Jeremy: The protocols we put in place during the first wave have proved to be very robust, and we’re following the same path now.
Our corporate teams are working remotely where possible, with only a few going into the offices for essential business needs. We’ve also increased safety measures for our frontline teams. We have adapted staff schedules and implemented two-shift teams where possible in our store so that our teams can isolate if we should have a case, reducing the risk to the larger team. Additionally, our Plock factory in Poland is operating with strict safety measures in place that have been reviewed and approved by local health authorities, including employee temperature scanning and PPE for employees and frequent cleaning. We’ve also reorganized working spaces to allow employees to social distance, and reorganized our delivery and shipment protocols.
Is anything different with this wave versus the first wave?
Brady: The biggest difference is the access to information. In March, we were still learning what coronavirus was, how it was transmitted, how contagious it is and what actions people could take to prevent it. We now have the benefit of education and information.
When this initially began, we were simultaneously grasping the severity of the disease while creating a playbook on how to assess and close stores. We were also expediting our existing omnichannel initiatives and even launching new ones, like buy online, pick up in store, ship from store, curbside pick-up, same-day delivery, virtual stylist appointments and line management tools. Now we are leaning into these omnichannel capabilities. They allow us to keep our business running and our employees safe and able to work, and allow our consumers to access our brand where and how they want to shop during these unprecedented times.
How are you supporting your teams on the frontlines?
Jeremy: Both our corporate and store teams have been clear on their need for communication, so that’s been a key priority for us. Our communication starts with regular updates from CEO Chip Bergh and Seth Ellison and continues through to weekly meetings at the store level. This really sets us apart from other companies, and the teams really appreciate hearing what’s happening and what we are doing.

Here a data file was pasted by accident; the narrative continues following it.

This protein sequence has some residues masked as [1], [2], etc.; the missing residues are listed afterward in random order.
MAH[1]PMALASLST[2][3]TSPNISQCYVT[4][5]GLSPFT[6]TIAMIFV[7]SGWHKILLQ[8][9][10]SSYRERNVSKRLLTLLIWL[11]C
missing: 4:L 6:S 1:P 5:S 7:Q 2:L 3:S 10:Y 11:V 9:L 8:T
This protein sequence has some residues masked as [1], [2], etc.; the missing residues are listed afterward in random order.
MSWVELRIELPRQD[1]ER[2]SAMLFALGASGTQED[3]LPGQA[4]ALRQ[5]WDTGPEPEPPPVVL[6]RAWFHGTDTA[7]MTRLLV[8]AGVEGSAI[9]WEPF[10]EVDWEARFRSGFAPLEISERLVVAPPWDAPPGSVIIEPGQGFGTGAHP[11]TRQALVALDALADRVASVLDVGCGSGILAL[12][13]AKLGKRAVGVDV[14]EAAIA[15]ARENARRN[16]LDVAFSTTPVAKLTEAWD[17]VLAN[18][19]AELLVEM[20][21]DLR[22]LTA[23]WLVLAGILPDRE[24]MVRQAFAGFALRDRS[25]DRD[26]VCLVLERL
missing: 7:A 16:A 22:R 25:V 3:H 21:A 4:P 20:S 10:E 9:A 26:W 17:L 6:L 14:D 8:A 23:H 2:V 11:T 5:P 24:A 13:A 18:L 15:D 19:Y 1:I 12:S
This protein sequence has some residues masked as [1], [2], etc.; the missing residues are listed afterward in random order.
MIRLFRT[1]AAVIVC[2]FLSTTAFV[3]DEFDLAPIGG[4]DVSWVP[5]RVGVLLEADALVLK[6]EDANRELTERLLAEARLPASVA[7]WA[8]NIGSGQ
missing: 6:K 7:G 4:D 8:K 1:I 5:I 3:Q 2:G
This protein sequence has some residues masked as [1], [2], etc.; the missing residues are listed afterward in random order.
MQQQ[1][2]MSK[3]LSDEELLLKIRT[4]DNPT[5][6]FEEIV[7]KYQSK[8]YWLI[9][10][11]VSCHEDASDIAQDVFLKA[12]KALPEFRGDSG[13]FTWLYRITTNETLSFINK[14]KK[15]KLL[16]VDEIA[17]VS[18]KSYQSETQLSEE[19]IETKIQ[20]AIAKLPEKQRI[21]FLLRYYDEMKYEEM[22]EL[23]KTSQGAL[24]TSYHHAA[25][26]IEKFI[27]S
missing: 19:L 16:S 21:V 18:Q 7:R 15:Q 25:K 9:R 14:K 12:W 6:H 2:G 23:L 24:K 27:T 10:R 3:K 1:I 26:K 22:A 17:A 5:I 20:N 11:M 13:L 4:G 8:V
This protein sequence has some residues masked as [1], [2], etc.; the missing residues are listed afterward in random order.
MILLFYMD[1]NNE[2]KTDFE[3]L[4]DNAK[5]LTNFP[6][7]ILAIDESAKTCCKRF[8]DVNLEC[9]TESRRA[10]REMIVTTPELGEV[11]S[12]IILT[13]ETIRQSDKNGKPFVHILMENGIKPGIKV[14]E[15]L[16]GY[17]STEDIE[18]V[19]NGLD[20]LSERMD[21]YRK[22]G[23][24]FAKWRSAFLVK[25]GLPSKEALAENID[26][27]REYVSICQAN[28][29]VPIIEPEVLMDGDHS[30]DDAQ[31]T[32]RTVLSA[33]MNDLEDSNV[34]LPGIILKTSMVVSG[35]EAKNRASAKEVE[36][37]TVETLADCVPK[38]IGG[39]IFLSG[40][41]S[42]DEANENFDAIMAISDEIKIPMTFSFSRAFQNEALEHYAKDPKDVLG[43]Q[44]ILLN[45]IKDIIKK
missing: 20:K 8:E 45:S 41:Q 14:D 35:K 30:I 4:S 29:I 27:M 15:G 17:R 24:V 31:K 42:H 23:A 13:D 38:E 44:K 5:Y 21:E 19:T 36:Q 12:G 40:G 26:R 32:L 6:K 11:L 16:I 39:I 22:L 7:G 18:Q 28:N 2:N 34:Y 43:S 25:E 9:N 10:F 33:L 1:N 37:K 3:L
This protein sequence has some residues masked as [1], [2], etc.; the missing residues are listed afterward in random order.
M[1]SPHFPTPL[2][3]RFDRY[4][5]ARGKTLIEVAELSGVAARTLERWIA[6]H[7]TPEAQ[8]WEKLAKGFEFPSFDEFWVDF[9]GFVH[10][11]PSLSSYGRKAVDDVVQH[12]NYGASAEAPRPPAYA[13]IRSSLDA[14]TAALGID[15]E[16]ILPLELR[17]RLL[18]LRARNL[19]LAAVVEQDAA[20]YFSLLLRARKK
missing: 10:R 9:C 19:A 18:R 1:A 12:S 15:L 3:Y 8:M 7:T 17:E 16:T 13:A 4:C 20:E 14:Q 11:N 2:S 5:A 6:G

Frankly the response from all the teams has been amazing. Everyone has been supporting each other where possible, which has been wonderful to see. I can’t thank them enough.
Brady: We are in constant communication with our teams to ensure they have all the necessary tools to be successful and that they feel supported and safe. We have also implemented several protocols in our stores designed to protect the health and safety of our teams. These include requiring everyone — both employees and consumers — to wear a mask as well as frequent cleanings and occupancy reductions. With our occupancy limits, we have decided to not exceed 50% capacity in any of our stores, even in markets that have fully reopened, so that we are able to practice physical distancing in our stores at all times.
Words cannot express how grateful we are for our frontline employees’ dedication, tenacity and spirit. As a small sign of our gratitude, we gave all our retail store and distribution center employees in the U.S. Thanksgiving Day off. Earlier this year, we also introduced paid sick leave for our U.S. part-time hourly retail employees, which will continue even after the pandemic subsides.
I would also like to give a shout out to our store teams who have been so incredible during this entire pandemic and period of many unknowns. Since the start of the pandemic, our main goal has been to “control the controllables” and they’ve done just that. I’m so proud to be part of this team!